Bipolar NPN Transistor fails in conductive state

Hi,
I,m currently learning and experimenting with transistors and have the following circuit which destroys the transistor but I don't know why? I use DC electronic load and I increase the current in small steps until the current reaches about 0.6A. Base current is ~11mA. Than the transistor fails in conductive state without even overheating. The surface temperature stays below 50°C all the time and the voltage difference between the Collector and the Emitter is less than 0.2V at 0.6A Collector current flow.
In my understanding this transistor should be able to conduct continuously 2A of current at any voltage up to 45V.

I am using ZTX690B/ 1W /NPN 45/45V 2A hfe 400 Ucesat 0.5V CBE

ZTX690B Transistor data sheet

Here is the schematic:
circuit-20210713-2331

Thank you!

let’s see your actual wiring.

Hi @electronic_hobbyist .
I'm finding the base current too high.
In the datasheet it presents a case with base current around 10 mA but only for 300 microseconds
" *Measured under pulsed conditions. Pulse width=300μs. Duty cycle ≤2%"
and 50 mA for 1300 nanoseconds.

Constant 10mA base current will not hurt the transistor.

Thank you but I'm confused.
How can I find the maximum continuous Collector current which the transistor is able to handle?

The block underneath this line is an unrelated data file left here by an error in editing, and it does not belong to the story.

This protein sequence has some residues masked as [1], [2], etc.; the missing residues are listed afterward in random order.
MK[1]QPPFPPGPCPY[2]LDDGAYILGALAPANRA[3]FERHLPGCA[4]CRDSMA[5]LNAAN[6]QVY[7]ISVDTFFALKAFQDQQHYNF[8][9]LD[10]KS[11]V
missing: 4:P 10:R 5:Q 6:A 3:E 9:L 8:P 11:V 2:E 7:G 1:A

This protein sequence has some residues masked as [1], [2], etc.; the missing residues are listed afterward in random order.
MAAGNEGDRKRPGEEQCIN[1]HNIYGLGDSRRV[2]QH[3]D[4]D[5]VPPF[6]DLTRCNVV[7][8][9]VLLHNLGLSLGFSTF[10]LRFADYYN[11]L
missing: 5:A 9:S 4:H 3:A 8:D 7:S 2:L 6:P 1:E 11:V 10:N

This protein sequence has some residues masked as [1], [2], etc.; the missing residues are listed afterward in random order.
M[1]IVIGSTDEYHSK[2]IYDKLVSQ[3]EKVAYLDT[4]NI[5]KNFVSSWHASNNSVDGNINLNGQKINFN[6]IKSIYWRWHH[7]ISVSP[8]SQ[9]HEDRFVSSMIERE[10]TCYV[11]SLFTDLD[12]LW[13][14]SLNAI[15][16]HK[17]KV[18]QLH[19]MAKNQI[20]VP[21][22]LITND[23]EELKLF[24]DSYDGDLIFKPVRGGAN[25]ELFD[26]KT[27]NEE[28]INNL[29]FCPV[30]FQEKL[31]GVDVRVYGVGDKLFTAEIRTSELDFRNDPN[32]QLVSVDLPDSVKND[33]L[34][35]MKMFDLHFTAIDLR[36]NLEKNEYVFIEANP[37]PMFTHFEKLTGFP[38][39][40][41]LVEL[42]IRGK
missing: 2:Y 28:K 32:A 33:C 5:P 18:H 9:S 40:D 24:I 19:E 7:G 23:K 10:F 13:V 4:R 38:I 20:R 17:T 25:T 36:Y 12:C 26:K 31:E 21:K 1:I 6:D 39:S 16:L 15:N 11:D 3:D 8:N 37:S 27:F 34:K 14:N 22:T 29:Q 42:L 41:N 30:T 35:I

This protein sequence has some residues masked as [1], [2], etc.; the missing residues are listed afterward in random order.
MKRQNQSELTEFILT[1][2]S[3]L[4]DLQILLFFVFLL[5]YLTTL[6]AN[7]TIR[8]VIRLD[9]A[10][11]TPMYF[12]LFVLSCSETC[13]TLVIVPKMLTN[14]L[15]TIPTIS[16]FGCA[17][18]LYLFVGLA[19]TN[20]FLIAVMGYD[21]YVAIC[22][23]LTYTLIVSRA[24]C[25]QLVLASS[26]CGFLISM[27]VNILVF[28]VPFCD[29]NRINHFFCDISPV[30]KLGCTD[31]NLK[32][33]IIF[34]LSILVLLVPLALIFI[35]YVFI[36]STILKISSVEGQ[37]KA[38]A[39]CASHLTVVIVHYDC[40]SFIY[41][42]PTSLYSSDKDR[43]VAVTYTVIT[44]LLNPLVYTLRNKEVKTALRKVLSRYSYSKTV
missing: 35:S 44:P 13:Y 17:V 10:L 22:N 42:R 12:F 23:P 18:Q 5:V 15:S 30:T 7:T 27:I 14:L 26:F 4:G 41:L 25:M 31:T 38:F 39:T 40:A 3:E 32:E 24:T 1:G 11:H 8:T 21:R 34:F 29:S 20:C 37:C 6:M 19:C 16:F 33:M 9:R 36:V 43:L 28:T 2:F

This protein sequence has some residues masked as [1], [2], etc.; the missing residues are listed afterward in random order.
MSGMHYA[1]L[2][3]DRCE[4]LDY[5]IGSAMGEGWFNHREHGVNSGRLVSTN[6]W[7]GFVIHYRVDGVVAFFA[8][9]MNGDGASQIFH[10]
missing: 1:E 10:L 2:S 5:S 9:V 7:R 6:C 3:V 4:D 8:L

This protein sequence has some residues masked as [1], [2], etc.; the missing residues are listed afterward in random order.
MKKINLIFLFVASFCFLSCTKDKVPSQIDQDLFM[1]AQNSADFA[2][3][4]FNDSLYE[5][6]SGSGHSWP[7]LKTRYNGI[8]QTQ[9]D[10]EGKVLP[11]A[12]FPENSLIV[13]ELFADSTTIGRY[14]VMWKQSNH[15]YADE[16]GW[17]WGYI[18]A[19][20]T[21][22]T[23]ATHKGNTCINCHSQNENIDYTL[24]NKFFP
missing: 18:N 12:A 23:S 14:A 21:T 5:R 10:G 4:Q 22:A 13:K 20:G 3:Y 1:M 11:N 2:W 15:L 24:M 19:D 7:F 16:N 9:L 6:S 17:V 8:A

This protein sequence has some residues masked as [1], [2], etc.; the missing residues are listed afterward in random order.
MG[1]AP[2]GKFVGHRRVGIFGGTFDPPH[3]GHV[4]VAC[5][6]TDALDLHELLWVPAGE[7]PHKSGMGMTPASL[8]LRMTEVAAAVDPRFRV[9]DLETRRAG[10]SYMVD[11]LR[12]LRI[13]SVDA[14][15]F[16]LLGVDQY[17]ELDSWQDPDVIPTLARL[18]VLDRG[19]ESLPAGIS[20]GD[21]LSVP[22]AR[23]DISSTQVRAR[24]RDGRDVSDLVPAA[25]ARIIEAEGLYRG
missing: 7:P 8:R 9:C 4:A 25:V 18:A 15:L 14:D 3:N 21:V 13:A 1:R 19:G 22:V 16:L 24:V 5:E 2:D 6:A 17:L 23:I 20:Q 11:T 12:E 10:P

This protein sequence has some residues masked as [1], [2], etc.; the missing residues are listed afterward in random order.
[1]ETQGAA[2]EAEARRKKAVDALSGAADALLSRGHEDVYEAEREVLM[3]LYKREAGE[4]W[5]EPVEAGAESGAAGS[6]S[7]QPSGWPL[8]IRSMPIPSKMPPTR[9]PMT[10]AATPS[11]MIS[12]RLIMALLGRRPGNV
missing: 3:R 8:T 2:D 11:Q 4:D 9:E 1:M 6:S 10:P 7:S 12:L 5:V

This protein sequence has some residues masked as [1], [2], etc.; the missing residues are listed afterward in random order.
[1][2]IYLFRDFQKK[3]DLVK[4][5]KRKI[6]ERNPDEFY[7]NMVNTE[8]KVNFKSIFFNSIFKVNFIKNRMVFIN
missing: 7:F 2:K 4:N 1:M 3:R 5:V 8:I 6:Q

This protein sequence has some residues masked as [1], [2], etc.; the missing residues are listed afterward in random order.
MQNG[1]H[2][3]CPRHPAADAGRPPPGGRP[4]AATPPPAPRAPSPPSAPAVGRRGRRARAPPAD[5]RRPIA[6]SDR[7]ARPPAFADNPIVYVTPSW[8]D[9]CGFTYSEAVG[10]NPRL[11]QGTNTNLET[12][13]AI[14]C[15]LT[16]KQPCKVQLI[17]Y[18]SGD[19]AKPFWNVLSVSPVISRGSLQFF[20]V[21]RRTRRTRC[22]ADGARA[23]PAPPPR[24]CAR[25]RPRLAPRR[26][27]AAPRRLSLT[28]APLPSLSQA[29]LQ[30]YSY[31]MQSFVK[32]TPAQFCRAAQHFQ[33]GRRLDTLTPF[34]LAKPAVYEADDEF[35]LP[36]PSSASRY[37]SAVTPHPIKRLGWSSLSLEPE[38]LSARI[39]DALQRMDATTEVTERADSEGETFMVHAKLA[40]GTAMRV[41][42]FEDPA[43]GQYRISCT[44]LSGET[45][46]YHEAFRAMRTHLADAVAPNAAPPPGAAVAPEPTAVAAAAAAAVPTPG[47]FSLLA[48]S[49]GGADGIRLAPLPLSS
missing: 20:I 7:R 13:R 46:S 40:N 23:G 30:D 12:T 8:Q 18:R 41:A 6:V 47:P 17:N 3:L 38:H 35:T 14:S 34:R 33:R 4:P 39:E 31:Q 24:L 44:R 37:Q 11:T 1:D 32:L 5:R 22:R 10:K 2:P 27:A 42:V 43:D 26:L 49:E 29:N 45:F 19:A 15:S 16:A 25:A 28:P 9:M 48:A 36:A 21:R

Why the datasheet doesn't presents the maximum continuous current ratings?

Hi @electronic_hobbyist

I believe I was wrong in thinking that the 10mA current would be high.
I found this information on the web:
https://www.rohm.com/products/faq-search/faqId/231
rohm is a is a semiconductor manufacturer.

I'm not sure, but one possibility to be investigated is the value of Vbe at the moment the power is turned on.
In the datasheet it says that the maximum Vbe is 5V.

RV mineirin

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Faulty electronic load? Try the same experiment with a 40 Ohm, 25 W resistor.

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Thank you good people!
I will try without the electronic load and I will post the result.

Is it safe to use the transistor close to or at the ABSOLUTE MAXIMUM RATINGS specified in the datasheet? Let say for example if want to use it as a switch which can withstand 2A at 45V. I'm trying to understand how to determine the MAXIMUM SAFE RATINGS based on the datasheet.

ABSOLUTE MAXIMUM RATINGS for this one are:
Collector-Base Voltage VCBO 45 V
Collector-Emitter Voltage VCEO 45 V
Emitter-Base Voltage VEBO 5 V
Peak Pulse Current ICM 6 A
Continuous Collector Current IC 2 A

Never operate at the MAXIMUM ratings !

24 ÷ 40 ≈ 600mA load current; this is well below the MAXIMUM continuous collector current rating, you’ll be safe.

Confirm with a DMM the load is 40Ω.

Show us your wiring.

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OK!
Is there a rule of thumb about how much below the MAXIMUM ratings we should keep the voltage and the current?

Well if you need one, do not go over 2/3s of the ABSOLUTE MAXIMUM RATINGS.

If you adhere to this you should be fine.

BTW, always confirm the operating voltages and currents expected with a DMM.

For example, if you expect Vce(sat) will be .5v, your voltage collector to emitter should be less than or equal to .5v.

Let’s say Vce is .3v at a collector current of 600mA.

The power dissipation of the transistor will be .3V * .6A ≈ .18W at room temperature.

Your transistor can dissipate 1.5W with infinite heat sinking.

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Window

The surface temperature stays below 50°C - but its the junction temperature thats important.